With Honda having followed Toyota in offering employee raises in the wake of the United Auto Workers (UAW) appearing to have settled contract negotiations in Detroit, the rest of the industry appears to have set off a Domino Rally of wage increases. Hyundai is now offering manufacturing workers more than they were making last year and has promised to bump pay by 25 percent through 2028.
While this is more than the 11 percent being offered by Honda, the Japanese brand had already been slipping in provisions mimicking some of the requests made by unionized labor — namely halving its wage progression timeline and adding new benefits. Toyota had done the same, introducing modest raises before the subsequent 10-percent raise promised following the labor strike.
Hyundai made its announcement on Monday, stating that it would increase factory worker pay by 25 percent by 2028, effectively matching what has been offered to the UAW. While neither the Japanese nor South Korean automakers have explicitly said so, tweaking compensation seems to be a direct response to the UAW issuing plans to unionize more automakers.
Workers employed by Hyundai also received raises earlier this year. The company reported that wage progression at the Alabama factory is already at 2.5 years with staff being offered 25 vacation days following 15 years of service. That’s a lot of service for the extra vacation days. However, the wage progression timeline is among the shortest in the whole industry.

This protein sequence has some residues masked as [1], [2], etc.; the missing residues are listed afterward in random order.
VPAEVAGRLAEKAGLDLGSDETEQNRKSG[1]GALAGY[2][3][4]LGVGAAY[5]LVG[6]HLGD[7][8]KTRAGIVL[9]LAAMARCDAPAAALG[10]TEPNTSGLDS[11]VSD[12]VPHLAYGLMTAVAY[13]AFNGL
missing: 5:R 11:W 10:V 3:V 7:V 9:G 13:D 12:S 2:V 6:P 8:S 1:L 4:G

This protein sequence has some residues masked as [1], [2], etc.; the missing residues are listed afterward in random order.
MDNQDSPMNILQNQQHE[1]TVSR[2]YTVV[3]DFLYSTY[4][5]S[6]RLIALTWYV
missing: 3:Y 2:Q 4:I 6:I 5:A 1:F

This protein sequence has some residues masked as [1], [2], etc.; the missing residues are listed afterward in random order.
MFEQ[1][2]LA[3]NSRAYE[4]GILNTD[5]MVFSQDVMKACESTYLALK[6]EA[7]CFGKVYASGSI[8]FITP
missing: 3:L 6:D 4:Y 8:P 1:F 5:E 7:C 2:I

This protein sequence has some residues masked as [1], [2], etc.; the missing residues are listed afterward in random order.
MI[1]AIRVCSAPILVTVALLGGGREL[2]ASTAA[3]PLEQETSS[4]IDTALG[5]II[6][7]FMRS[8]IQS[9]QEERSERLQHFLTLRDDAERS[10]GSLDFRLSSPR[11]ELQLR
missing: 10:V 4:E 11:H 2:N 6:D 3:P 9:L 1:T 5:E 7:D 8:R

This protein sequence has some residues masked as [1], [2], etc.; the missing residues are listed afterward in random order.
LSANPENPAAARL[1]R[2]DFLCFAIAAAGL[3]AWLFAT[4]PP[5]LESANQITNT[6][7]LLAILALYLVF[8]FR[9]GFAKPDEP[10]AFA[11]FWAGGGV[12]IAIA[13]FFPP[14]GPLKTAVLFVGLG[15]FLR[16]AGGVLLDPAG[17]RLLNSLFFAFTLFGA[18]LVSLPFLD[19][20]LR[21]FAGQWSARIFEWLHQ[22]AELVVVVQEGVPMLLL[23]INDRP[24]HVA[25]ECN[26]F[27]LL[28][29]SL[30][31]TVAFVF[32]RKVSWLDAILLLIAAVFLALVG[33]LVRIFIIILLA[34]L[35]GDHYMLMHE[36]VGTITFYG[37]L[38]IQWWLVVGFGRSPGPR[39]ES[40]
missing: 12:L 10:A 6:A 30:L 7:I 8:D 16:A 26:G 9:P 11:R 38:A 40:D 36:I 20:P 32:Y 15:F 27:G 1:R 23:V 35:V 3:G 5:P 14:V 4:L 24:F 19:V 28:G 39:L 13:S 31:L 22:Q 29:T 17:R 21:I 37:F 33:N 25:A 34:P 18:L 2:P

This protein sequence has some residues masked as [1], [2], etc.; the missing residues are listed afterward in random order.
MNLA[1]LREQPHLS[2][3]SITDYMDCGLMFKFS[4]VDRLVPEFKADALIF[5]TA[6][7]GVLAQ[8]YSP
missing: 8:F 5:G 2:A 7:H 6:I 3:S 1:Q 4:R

While we don’t have anything official from the manufacturer, the average American working for Hyundai likely earned 26 dollars per hour before the aforementioned pay bumps. That’s rather competitive for anyone starting out on the assembly line. Though Hyundai workers look to start a bit lower than the national average and UAW workers will presumably have the juicier benefits package in most instances — something union leadership will undoubtedly try to use to convince other factories to unionize.
As of now, there has been no news on what Kia has planned. While Hyundai Motor Group is the parent company of both brands, Kia operates as a separate business entity in the United States. Any prospective payment changes would impact Kia Manufacturing Georgia until the Savannah EV Plant (announced earlier this year) is up and running. But we will have to wait to see if the company makes an announcement.
[Image: Hyundai Motor Group]
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